First off, with regard to emotions there isn’t even an agreed upon list of what constitutes an emotion. But some of the more commonly accepted might be: Anger, Sadness, Fear, Happiness, Strong, Energized. There are others, and one might care to debate the ins and out of it, and certainly there are whole professions more adept at identifying this stuff, but I’m just trying to say there are a lot of emotions! It won’t do to conflate being emotional with just one of the emotions.
With that said, it seems clear to me that men and women are equally emotional. What emotions they feel more acutely, and how they process them internally and then express them externally, will obviously vary, and we can all share our experiences with that.
Now moving onto Shiels.
First thing I noticed was he is 65 years old. It is par for the course that slightly older people will sometimes say stuff that seems out of date. His comment wasn’t the most polished way he could have said it. It probably reinforced an unhelpful stereotype, but it wasn’t mean or nasty, or anything like that. Which brings me to the second point about Shiels.
He is obviously a good man. The people close to him, who work with him and known him, stood up for him. If they don’t like you, they will use this sort of thing as a reason to knife you in the back. But they didn’t do that, which is telling. Now the media tried to make a big of a thing of it, but there’s no surprise in that.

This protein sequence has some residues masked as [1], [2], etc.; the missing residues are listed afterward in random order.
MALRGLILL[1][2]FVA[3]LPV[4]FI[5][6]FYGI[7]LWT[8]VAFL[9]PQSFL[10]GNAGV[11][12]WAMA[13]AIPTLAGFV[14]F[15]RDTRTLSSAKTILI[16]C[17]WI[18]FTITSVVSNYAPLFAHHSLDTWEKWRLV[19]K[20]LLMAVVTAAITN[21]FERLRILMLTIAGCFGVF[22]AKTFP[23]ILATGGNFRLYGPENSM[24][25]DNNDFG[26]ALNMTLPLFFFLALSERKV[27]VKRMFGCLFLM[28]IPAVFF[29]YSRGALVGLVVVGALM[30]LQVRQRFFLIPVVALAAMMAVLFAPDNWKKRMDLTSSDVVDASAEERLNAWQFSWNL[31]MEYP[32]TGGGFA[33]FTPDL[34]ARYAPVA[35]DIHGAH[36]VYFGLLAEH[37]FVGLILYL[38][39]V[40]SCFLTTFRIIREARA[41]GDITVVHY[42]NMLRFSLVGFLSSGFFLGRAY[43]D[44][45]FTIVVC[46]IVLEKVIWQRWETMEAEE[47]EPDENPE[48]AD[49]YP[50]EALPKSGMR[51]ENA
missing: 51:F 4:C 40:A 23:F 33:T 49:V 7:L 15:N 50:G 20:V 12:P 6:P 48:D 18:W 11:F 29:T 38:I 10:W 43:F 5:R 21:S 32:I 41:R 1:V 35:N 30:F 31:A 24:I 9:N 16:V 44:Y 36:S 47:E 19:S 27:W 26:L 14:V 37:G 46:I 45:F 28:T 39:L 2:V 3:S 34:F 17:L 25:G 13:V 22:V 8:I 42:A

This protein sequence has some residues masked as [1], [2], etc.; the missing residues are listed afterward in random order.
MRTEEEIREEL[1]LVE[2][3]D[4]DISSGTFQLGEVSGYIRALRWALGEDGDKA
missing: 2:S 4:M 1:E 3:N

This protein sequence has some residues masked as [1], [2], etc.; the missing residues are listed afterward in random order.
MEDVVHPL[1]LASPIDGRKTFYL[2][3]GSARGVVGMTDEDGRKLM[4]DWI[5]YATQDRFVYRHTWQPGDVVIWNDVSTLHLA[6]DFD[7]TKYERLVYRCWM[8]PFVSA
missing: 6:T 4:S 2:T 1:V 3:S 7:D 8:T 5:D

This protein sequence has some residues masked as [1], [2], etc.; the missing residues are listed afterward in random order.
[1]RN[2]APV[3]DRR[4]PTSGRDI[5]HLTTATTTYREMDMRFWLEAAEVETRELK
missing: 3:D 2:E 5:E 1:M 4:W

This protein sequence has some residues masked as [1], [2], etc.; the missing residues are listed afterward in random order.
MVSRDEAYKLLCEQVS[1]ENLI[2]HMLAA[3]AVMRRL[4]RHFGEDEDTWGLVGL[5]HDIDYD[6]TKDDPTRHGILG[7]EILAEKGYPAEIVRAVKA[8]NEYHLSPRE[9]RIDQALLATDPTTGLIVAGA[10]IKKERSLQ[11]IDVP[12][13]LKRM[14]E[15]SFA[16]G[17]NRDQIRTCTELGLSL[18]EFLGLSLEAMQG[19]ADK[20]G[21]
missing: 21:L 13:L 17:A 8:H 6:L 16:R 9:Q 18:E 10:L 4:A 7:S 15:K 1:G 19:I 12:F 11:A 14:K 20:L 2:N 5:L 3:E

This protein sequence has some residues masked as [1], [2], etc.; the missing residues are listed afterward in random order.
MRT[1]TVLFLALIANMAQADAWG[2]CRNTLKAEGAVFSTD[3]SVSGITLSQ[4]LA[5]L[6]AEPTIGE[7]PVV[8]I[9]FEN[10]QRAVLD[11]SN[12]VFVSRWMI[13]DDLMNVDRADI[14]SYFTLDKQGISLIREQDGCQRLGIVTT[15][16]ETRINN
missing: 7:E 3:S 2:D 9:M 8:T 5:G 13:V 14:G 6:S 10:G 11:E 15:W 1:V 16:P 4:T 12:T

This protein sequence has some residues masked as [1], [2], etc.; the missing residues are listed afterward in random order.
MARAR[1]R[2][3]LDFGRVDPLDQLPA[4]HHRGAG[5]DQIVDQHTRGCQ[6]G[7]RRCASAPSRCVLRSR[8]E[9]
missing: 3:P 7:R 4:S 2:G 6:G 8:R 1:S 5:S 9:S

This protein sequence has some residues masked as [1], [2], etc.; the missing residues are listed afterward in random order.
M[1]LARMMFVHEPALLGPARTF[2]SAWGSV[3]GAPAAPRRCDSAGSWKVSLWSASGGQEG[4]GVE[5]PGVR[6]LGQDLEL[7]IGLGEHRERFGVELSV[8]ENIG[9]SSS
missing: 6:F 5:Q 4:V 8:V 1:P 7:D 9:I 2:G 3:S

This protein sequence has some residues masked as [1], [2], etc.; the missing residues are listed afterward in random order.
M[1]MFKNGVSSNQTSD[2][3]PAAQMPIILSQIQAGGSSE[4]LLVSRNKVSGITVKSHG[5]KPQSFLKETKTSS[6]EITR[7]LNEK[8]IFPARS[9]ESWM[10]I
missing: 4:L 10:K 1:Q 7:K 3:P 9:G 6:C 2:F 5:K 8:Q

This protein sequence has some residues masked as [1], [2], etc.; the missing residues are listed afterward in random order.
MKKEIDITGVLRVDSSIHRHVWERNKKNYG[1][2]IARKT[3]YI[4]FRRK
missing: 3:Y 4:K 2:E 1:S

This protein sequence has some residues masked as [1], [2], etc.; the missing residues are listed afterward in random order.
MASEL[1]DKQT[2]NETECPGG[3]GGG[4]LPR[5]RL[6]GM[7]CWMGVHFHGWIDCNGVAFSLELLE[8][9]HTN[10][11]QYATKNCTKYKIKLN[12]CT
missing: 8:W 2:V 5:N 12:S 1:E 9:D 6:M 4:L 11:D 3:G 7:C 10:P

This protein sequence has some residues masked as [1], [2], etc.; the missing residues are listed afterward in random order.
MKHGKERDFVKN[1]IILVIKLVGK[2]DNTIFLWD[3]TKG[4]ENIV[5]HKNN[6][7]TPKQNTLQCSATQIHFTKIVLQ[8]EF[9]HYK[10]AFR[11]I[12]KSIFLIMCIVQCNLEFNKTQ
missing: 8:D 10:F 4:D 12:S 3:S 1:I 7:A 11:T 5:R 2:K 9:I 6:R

The third thing about Shiels is that he should show his data. If he has a hypothesis I.e. women footballers are more prone to conceding a second goal once the first one goes in - then he should produce data to support the hypothesis.
Then finally, if there is data to support it, there is a subsequent and interesting discussion to be had, along the lines of “Why do women footballers concede a second goal more readily than their male counterparts?”
If it is indeed proven to be the case, I’m confident that the conclusion is much bigger than the one Shiels has suggested, and there will be other factors, besides emotions, in play, not least coaching, experience, relative talent of the opponent, etc.
I’m not an expert on the women’s game, but I would imagine England has a bigger talent pool than Northern Ireland, so if one goes in, then 2, 3, 4, 5, it is probably more to do with how good the teams are, rather than one of them being especially emotional, whatever he means by that.